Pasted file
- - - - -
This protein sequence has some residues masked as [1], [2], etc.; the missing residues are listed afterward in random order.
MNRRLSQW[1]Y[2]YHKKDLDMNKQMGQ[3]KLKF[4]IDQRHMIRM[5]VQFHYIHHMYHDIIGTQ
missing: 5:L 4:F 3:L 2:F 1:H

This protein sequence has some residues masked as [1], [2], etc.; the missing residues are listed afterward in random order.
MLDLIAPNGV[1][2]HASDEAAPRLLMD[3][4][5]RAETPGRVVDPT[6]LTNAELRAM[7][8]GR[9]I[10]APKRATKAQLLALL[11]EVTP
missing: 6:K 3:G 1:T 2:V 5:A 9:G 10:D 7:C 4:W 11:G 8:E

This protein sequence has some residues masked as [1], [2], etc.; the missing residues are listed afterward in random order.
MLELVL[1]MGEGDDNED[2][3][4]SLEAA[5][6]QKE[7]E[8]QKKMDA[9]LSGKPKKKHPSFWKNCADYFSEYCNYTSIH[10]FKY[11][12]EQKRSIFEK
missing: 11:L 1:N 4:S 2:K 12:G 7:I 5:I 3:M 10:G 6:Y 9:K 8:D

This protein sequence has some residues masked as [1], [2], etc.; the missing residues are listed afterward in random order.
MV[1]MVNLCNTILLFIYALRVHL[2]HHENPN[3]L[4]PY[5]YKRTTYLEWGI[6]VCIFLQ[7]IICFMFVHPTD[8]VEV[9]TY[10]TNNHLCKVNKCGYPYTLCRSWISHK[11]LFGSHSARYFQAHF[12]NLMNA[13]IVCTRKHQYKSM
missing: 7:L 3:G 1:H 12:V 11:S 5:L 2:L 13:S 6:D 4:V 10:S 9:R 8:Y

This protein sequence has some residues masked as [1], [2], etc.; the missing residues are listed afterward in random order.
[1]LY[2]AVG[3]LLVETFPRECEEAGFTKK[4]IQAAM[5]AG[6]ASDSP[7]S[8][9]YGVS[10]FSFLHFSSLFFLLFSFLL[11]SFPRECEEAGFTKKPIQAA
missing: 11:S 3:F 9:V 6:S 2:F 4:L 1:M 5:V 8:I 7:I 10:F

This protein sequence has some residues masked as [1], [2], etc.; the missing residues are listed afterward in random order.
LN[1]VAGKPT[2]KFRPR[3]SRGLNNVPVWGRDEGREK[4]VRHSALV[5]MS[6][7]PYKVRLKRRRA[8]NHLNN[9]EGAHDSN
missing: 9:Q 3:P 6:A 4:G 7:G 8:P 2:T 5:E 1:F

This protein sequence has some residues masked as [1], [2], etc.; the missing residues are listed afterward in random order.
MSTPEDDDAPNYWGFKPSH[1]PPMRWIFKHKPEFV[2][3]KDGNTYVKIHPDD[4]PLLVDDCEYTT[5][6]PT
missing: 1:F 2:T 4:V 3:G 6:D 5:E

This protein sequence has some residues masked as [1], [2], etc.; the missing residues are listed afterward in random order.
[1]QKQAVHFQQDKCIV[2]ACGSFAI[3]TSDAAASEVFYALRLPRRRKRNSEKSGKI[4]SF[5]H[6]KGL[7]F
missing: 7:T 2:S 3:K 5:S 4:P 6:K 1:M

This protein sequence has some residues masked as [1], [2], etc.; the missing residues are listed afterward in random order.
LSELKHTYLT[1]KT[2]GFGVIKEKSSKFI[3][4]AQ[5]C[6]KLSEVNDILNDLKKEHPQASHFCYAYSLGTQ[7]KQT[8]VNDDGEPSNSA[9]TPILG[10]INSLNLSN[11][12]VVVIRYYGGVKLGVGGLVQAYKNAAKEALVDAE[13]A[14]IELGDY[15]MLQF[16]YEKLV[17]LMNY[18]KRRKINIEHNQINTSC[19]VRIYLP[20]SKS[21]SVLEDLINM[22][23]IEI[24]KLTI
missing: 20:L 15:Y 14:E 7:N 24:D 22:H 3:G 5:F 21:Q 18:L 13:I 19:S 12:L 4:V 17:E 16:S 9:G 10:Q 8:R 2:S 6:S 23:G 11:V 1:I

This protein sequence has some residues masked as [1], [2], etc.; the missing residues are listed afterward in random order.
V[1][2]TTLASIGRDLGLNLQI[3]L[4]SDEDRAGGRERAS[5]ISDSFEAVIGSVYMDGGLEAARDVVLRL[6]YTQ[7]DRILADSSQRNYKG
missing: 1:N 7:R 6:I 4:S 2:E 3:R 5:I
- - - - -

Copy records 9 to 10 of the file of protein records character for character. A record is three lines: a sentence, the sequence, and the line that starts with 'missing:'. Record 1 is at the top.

This protein sequence has some residues masked as [1], [2], etc.; the missing residues are listed afterward in random order.
LSELKHTYLT[1]KT[2]GFGVIKEKSSKFI[3][4]AQ[5]C[6]KLSEVNDILNDLKKEHPQASHFCYAYSLGTQ[7]KQT[8]VNDDGEPSNSA[9]TPILG[10]INSLNLSN[11][12]VVVIRYYGGVKLGVGGLVQAYKNAAKEALVDAE[13]A[14]IELGDY[15]MLQF[16]YEKLV[17]LMNY[18]KRRKINIEHNQINTSC[19]VRIYLP[20]SKS[21]SVLEDLINM[22][23]IEI[24]KLTI
missing: 20:L 15:Y 14:E 7:N 24:D 22:H 3:G 5:F 21:Q 18:L 13:I 19:S 12:L 4:V 17:E 16:S 9:G 10:Q 8:R 2:S 6:S 23:G 11:V 1:I

This protein sequence has some residues masked as [1], [2], etc.; the missing residues are listed afterward in random order.
V[1][2]TTLASIGRDLGLNLQI[3]L[4]SDEDRAGGRERAS[5]ISDSFEAVIGSVYMDGGLEAARDVVLRL[6]YTQ[7]DRILADSSQRNYKG
missing: 1:N 7:R 6:I 4:S 2:E 3:R 5:I